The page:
A bright, comforting cafe welcomes staff, visitors and patients at ProHealth Waukesha Memorial Hospital-Mukwonago in a suburb of Milwaukee. The Café 240 renovation project includes the operation’s retail concept platforms and a dining area, along with an adjacent kitchen that supports the cafe, catering and patient room service.
ProHealth Care’s presence in Mukwonago has expanded over the years as the community has grown. In 2005, a multi-specialty clinic and outpatient center opened along a major intersection. In 2015, a 66,000-square-foot emergency department was added. And in 2018, a 31,000-square-foot addition created space for a specialty clinic and a center for the diagnosis and treatment of digestive health disorders.
Construction to transform the campus into a hospital involved both the addition of new space and the renovation of existing space. Finally, in February 2019, ProHeath Care began construction on an additional 24-bed hospital. The facility was slated to open in the summer of 2020. Due to the COVID-19 pandemic, the project’s construction came to a halt in April 2020 before resuming in June 2021.
In October 2021 the retail cafe opened. In January 2022 the hospital admitted the first patient to the facility and opened the room service component of the kitchen.
“By nearly doubling in square footage, the campus building will become a much more visible presence amongst the rolling landscape with an enhanced interior aesthetic that pays homage to the history of Mukwonago,” says Tony Breitlow, RA, CDT, senior project manager and associate, Eppstein Uhen Architects, Milwaukee.
The architects’ design decisions focused on the patient experience while also maximizing staff efficiencies and workflow. New conference rooms and public areas give ProHealth Care a wide array of spaces to host community events, including educational classes that will help promote healthy living in the community.
“Lean practices were utilized throughout the design process to minimize staff footsteps, foster team collaboration and create an environment that promotes superior delivery of healthcare to patients,” Breitlow says. The project includes more than 50 sustainable features and products, including a live vegetated roof, extensive daylight coming in through windows, LED lights to reduce energy consumption and a biophilic design.
The dining operation includes Energy Star-rated equipment where possible. Software tracks all food waste, bringing real-time awareness to staff in order to accomplish dining’s goal of 15% food waste reduction per year.
There were many goals for Café 240, named after the location’s street address. They included “having a welcoming, inviting dining operation in a spacious area that features front-of-the-house cooking and serving platforms offering a variety of menu offerings and encouraging interaction between staff and customers,” says Randall Sparrow, director, Food and Environmental Services, ProHealth Care. “This cafe is where staff and visitors can relax. It also allows future growth as needed.”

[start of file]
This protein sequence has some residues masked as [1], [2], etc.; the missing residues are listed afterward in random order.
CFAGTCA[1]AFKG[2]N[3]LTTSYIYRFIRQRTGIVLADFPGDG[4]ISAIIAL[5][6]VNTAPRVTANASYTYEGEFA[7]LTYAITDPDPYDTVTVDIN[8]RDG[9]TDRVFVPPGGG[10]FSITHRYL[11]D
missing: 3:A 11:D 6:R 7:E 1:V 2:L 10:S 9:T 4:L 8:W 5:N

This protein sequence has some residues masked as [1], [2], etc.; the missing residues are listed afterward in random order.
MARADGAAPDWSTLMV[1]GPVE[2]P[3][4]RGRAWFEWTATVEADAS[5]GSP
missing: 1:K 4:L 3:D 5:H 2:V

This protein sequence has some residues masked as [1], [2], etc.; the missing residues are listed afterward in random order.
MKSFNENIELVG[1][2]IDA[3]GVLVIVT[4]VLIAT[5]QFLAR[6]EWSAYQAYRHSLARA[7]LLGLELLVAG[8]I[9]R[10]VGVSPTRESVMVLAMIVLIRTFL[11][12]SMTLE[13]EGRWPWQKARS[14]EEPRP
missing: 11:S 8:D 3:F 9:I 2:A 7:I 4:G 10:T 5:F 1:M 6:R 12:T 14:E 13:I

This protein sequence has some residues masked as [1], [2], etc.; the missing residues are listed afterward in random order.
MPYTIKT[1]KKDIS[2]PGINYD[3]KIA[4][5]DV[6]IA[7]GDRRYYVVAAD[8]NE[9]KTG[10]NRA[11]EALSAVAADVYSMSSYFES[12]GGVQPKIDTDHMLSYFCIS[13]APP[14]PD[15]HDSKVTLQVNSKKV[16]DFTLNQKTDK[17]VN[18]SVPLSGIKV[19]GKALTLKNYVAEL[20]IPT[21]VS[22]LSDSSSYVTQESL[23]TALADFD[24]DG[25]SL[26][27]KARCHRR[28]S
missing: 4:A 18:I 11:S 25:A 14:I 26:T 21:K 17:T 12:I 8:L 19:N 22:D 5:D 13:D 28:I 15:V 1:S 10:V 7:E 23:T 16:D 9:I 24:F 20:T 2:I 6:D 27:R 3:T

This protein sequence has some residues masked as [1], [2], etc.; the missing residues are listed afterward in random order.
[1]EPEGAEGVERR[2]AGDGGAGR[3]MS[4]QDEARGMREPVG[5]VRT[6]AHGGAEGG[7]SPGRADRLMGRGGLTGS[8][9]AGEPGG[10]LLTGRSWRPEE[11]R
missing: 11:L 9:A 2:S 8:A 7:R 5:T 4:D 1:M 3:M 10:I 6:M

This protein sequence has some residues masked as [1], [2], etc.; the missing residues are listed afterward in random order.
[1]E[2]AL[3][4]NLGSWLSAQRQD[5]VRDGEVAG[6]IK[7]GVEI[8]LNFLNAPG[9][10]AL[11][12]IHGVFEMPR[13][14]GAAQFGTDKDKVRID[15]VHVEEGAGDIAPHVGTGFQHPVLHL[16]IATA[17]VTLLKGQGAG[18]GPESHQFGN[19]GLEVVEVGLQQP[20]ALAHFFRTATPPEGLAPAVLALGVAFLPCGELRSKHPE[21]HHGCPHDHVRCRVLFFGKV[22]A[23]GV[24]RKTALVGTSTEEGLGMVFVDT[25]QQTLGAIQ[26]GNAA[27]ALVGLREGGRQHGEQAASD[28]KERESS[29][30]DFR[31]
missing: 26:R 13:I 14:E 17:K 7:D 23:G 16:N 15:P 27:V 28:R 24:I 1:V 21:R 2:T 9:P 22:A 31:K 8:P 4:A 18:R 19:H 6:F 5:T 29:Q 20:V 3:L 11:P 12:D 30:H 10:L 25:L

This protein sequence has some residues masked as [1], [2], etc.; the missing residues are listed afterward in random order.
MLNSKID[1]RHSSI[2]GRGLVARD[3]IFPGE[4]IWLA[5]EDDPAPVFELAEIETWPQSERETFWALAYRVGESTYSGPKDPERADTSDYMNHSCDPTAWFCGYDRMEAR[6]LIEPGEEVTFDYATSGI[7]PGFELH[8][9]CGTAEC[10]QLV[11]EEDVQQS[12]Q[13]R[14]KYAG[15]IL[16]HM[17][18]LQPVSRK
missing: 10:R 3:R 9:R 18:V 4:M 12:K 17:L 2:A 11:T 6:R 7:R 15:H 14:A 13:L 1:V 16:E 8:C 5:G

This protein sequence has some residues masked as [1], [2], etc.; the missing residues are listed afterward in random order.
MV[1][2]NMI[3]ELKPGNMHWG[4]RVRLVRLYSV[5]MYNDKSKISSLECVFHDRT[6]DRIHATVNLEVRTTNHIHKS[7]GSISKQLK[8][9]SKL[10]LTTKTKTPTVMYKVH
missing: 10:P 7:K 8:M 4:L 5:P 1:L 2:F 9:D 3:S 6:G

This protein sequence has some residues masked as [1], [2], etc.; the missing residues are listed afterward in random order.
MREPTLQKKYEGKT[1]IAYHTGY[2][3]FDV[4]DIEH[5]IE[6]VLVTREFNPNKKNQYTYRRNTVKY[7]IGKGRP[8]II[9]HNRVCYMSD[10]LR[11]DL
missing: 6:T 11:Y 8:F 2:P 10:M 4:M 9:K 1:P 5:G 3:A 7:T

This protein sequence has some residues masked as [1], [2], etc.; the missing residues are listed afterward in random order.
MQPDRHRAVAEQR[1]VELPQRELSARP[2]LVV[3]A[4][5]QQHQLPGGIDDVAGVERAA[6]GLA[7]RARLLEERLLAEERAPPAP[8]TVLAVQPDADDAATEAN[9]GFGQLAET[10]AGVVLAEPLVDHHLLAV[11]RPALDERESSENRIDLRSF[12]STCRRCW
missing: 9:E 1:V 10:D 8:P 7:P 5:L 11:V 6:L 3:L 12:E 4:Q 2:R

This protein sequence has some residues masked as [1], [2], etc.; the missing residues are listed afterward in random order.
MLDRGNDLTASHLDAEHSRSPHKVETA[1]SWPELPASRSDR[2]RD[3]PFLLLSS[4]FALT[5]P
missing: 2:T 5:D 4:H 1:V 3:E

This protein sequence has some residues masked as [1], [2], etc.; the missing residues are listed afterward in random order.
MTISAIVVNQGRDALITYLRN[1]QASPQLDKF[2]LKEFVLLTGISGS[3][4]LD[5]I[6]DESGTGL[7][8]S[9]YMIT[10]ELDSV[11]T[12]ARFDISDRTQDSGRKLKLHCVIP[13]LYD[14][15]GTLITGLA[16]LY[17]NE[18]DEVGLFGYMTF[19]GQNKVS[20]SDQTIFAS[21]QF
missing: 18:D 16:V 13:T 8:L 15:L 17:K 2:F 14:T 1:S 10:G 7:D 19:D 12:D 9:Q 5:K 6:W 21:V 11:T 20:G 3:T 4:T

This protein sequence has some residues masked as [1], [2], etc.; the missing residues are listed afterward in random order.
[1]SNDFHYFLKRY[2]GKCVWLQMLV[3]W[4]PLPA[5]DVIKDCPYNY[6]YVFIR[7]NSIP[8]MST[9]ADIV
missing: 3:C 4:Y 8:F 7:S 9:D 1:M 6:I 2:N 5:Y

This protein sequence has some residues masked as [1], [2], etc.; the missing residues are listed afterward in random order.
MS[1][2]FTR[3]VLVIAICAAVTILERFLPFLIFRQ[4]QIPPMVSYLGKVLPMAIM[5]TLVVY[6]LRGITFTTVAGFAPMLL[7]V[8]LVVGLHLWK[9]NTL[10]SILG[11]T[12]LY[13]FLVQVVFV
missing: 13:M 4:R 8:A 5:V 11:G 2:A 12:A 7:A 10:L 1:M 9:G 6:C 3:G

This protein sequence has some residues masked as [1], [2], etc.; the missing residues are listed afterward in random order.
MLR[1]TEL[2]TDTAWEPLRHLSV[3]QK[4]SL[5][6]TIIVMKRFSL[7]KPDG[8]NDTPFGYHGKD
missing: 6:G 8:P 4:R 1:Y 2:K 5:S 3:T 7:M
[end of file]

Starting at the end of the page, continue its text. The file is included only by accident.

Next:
Though retail foodservice has been operating out of this location since 2018, it was previously minimal. Food was sent from the nearby ProHealth Waukesha Memorial Hospital in Waukesha, Wis. A glass-front, three-door reach-in cooler contained cold menu items and bottled beverages. A makeshift serving line displayed hot food in chafing dishes. A food warmer kept menu items hot. Customers could also help themselves from a salad and soup bar.
With the renovation project, the Mukwonago facility’s staff now have an on-site kitchen that supports all the food preparation for the cafe, catering and room service. The cafe features retail operations, including platforms for saute, comfort foods, a full-service deli, grill, pizza, desserts, beverages, and a salad and soup bar that can also serve as a grab-and-go station.
“The servery incorporates durable, cleanable materials like ceramic tile and solid surfaces,” says Breitlow. The dining area introduces softer materials, such as decorative wood wall panels with a tree branch pattern.
“When designing the dining and servery areas, we wanted to make sure these areas were given a prominent location within the facility, one that would be inviting to visitors and staff alike,” Breitlow says. “The dining and servery areas directly connect to the main first-floor lobby and feature glass that overlooks the main entry and drop-off area.” The servery entrance sits along the central corridor, which connects most of the first-floor departments.
Deliveries, Back-of-the-House Kitchen and Room Service
Retail area design also began with the entrance and ended with the placement of soiled dishes near the exit. In designing the kitchen, designers used the points of entry for both clean and soiled items into the back of the house as the starting point for their work. A straight path from entry to the retail service area serves as the kitchen’s main walkway. The food prep and refrigeration storage areas sit off to the right of the walkway.
After deliveries arrive at the receiving dock on the lower level, staff place most of the dry goods in storage on this level. “We are fortunate that the dry storage area is located next to the service elevator, which is across from the kitchen on the level above,” says Andrew Bergman, manager of foodservice, ProHealth Care.
The decision to place this back-of-the-house area near the dock was made with an express purpose in mind. “Dry storage shifted to space on the lower level to give more space to kitchen functions,” says Connie Dickson, FCSI, principal, Rippe Associates, Minneapolis. “A key driver for the design on the main floor with the kitchen and cafe was using a front-facing space with windows and natural light for the dining room.”
From the receiving dock, staff transport cold and frozen menu ingredients to the kitchen and servery. They place cold products in a walk-in cooler and walk-in freezer and some dry products on shelving in a nearby pantry. “The walk-in cooler can be accessed by staff in cold production/catering and in the hot food production area,” says Jessica Dengel, senior project manager, Rippe Associates.